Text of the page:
Guye Peak 5168 ft
January 21, 2001
Michael called me Friday night and asked if I was interested in doing a rock/alpine climb near Snoqualmie Pass on Sunday. I only had Sunday open for climbing and Michael and Steve were planning to do some ice climbing with some friends in the Columbia Basin near Electric City Saturday. Steve makes the drive up from Portland several times a year, and he and Michael are famous for maximizing weekend climbing time. So they were looking to supplement their day of ice climbing with a day of rock climbing. I was happy for the opportunity to get out in the mountains and eagerly agreed. Another climber, Chris K, was to join us too, rounding out the foursome. I had heard Michael and Jake's stories of their climbs with Chris and I was looking forward to finally meeting him.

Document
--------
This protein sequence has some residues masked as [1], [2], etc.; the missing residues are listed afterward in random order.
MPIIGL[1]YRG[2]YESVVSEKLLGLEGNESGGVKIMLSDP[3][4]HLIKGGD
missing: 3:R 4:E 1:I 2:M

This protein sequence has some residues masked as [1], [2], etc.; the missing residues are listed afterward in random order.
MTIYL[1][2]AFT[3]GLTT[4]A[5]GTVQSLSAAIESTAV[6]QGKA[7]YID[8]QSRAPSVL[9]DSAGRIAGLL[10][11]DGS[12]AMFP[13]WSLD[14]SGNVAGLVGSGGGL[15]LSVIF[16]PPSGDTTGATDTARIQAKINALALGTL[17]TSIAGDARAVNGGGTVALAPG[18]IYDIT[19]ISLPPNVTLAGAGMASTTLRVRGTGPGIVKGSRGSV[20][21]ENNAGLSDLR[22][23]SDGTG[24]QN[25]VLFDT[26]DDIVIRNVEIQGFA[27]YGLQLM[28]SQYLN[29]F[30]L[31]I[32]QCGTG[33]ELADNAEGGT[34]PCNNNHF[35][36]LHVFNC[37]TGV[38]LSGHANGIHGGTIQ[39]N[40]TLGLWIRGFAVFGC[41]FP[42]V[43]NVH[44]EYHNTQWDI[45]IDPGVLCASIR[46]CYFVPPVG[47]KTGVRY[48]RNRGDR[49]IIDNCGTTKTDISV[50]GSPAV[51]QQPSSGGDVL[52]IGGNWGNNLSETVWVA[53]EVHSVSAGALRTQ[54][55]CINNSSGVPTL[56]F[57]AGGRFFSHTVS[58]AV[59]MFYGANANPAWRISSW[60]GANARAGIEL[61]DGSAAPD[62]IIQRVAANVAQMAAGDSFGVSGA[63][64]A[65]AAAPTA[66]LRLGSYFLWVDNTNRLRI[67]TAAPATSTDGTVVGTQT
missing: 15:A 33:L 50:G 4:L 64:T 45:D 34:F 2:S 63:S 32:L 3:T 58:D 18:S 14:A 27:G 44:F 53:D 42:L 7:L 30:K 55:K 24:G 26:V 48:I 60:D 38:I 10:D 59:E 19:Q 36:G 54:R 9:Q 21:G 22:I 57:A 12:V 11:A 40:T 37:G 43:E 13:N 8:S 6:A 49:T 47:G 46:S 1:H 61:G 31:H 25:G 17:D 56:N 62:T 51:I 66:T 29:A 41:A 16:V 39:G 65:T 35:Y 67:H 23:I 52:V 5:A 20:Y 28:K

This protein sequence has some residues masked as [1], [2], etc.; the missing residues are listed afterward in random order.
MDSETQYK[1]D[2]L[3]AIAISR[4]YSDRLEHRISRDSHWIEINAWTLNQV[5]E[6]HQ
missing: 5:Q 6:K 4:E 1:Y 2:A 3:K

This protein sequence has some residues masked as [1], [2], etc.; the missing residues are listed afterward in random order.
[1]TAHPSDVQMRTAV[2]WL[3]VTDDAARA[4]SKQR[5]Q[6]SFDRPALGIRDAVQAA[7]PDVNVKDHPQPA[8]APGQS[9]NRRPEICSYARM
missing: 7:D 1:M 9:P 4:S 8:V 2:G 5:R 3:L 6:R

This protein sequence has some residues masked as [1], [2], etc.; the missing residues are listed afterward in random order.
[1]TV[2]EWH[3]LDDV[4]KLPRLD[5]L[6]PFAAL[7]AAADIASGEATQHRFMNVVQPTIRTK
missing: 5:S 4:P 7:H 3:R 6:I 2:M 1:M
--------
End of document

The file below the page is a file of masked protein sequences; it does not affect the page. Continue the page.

When I drove up to the Park and Ride Sunday morning, Michael and Steve were already there waiting. We greeted each other and since it was raining Steve asked me if I had my GoreTex. Instead of donning my jacket, I reached for my Ray Jardine GoLite umbrella. There is a small story behind this: Michael had brought an umbrella on an earlier trip to Mt Townsend and was the recipient of much grief for bringing this on a CLIMBING trip. Michael defended his actions valiantly, quoting Ray Jardine, Mark Twight, and other "light is right" advocates, explaining how in moderate temperatures, a GoreTex jacket will just increase the dampness of its wearer by keeping in the perspiration that builds up. But by carrying an umbrella instead of wearing a "breathable" jacket, the user remains dry, comfortable, and warm! But his arguments fell on deaf ears. Or did they? A few days after that trip, I got to thinking about what Michael said. So I went to Ray Jardine's web site and read about his lightweight hiking techniques. After reading countless reports by other hikers and climbers, a switch in my brain suddenly turned on, and I understood. So I made some calls and learned that Pro Mountain Sports carried the GoLite Umbrella designed the "RayWay". I made the trip to this great climbing shop and purchased the umbrella.